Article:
There is a unifying credo every American can agree upon, regardless of generational, racial or red-state/blue-state divide: Everything is better with bacon.

Bacon-infused alcohol. Bacon ice-cream sundaes. Even bacon toothpaste. I’m pretty sure the last one is a gag. But how are they not all gags?

The bacon craze has seemingly affected even the most famously pig-averse of people, observant Jews — at least if measured by media coverage of the latest entry into the kosher bacon pantheon, bacon-flavored Ritz crackers. Of course Bac-O Bits, among other bacon-ish products, have long been kosher.

When I asked an observant relative why he might eat bacon-flavored products, the answer was straightforward to the point of deadpan: “To see what it tastes like.” Okay, why not; he can do so without breaking the rules. He can — but should he?

There’s the spirit of the law, and the letter of the law, the latter paid lip service by such ersatz items as the “Passover bagel” or kosher cheeseburger. What some might simply see as novelty foodstuffs raises deeper questions for me, a non-observant Jew still committed to finding meaning in the tradition and sharing it with other non-observant Jews. The more loopholes I see — for example, Shabbat elevators so you don’t have to push buttons, or eruvs that use barely-visible wire as a border to turn entire neighborhoods into theoretical private domains so carrying on Shabbat is allowed, or simply getting someone else to do it for you — the more I wonder how those rules still have meaning for people who utilize such elaborate workarounds to seemingly avoid them.

Most observant Jews probably can articulate the meaning for themselves, if asked. To me the bigger challenge is that, for those of us among the 80 percent of American Jewry who don’t keep kosher, we rarely hear the compelling arguments for “Why do it.” We only hear the “How to”— or in the case of bacon-flavored Ritz crackers, “How to work around it.”

There’s potential value in kashrut that is too rarely conveyed by the organized Jewish community, and that’s a missed opportunity — not because I hope more Jews will keep kosher necessarily, but because I believe it could be a source of meaning for folks like me who are seeking connections, even if we never intend to take on all the rituals.

That Jews may have been the first people to think consciously about what we put into our bodies, and to relate food to ethics, can be a real point of pride, particularly today when such concerns are gaining universal appeal. As Sue Fishkoff points out in her book, “Kosher Nation,” the industry is exploding not because of Jews but because Americans in general believe that the kosher stamp of approval means the food is higher quality, and healthier (though it’s hard to see how “health” relates to anything bacon-flavored).

I also appreciate the idea behind making the mundane holy, the intended function of so many Jewish rituals. Everyone has to eat, but by only eating certain things, and praying before and after, we sanctify a thrice-daily (or more) bodily function. Why I need to do it in the specific way Judaism dictates, however, is where I get hung up.

Then, too, there’s a discipline to keeping kosher, and observance in general, that many of us who are not observant can envy. I enjoy my freedom to eat whatever interests me — I could put actual bacon on a Ritz cracker if I so desired (which, for the record, I do not) — but with total freedom comes lack of structure. I feel this less with food than with other rituals, like powering down for Shabbat, the benefits of which more and more non-observant folks are recognizing.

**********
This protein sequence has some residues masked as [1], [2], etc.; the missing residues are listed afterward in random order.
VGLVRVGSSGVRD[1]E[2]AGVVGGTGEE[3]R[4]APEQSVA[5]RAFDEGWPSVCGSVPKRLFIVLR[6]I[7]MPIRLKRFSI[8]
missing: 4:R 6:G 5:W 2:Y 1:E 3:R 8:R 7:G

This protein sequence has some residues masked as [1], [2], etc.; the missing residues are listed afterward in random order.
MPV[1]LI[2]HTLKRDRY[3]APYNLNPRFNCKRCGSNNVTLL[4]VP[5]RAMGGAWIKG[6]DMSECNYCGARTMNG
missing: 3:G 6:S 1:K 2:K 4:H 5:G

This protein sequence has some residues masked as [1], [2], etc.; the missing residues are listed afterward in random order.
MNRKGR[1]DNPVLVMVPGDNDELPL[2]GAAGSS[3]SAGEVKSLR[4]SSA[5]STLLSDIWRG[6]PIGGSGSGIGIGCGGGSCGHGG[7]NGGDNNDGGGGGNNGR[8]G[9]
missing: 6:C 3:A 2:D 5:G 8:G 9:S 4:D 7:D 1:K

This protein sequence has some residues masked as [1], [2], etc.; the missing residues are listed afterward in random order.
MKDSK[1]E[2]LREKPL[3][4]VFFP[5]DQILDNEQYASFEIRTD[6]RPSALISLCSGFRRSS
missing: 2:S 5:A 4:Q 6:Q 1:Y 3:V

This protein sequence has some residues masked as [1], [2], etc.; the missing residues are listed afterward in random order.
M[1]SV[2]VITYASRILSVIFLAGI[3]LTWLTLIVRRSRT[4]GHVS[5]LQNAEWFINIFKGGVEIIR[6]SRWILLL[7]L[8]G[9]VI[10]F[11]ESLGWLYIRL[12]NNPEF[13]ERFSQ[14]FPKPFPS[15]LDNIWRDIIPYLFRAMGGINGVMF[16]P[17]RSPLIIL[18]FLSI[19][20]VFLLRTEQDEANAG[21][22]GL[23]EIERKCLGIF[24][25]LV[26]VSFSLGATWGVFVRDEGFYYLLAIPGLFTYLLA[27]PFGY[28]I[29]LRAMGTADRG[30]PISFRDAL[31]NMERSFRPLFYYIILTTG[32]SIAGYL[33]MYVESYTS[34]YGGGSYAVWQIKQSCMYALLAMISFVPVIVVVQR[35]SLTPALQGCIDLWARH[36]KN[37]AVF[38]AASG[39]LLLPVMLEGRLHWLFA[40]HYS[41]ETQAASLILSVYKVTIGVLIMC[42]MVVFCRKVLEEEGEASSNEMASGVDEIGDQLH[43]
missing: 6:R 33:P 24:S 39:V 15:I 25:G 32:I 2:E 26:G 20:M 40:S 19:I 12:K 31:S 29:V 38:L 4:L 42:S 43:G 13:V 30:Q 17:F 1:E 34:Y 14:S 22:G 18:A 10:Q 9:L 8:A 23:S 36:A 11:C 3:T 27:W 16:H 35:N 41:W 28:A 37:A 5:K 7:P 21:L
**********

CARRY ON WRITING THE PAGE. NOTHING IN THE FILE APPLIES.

For me and I presume others like me, the question is about the source of that discipline. If it comes from the belief that God is watching over you, cares what you eat and will punish you if you eat something treif, well, that kind of obligation is not going to be very meaningful to many of us.

Obligation for obligation’s sake is long gone from the minds of most non-observant Jews. I will take on obligation, but only after I understand the value in doing so. I don’t give to charity because I’m obligated to, I’ve taken on that obligation because I’ve been shown the value it brings to my life and the lives of others. It’s not just semantics; the difference between obligation and meaning is a major disconnect for large swaths of the organized Jewish community that can’t understand why the majority of Jews in their communities are disengaged.

The challenge of leading with meaning over obligation, however, is that you then have to define and defend your values. For example, I feel it’s more ethical to eat shrimp or lobster than a cow. When I look into a cow’s eyes, I feel there is some intelligence there. Can you even find the eyes on a lobster? Yet Judaism says I can’t eat a lobster under any circumstances, but a cow is fine so long as it’s slaughtered the right way, not eaten in its mother’s milk and so on.

I want to believe kashrut is about ethics but when I’ve asked for a defense of my lobster/cow debate, I’ve been told that kashrut is also about keeping Jews separate. That’s a pretty unsatisfying answer for a fully-integrated American who doesn’t see keeping apart from my non-Jewish neighbors as a positive value.

I believe these are the kinds of challenges Jews from across the denominational spectrum would be willing to and interested in grappling with — perhaps, given the upcoming holiday, over matzah BLTs.

Paul Golin is co-author of "How to Raise Jewish Children…Even When You’re Not Jewish Yourself" and the Associate Executive Director of the Jewish Outreach Institute. Follow him on Twitter @paulgolin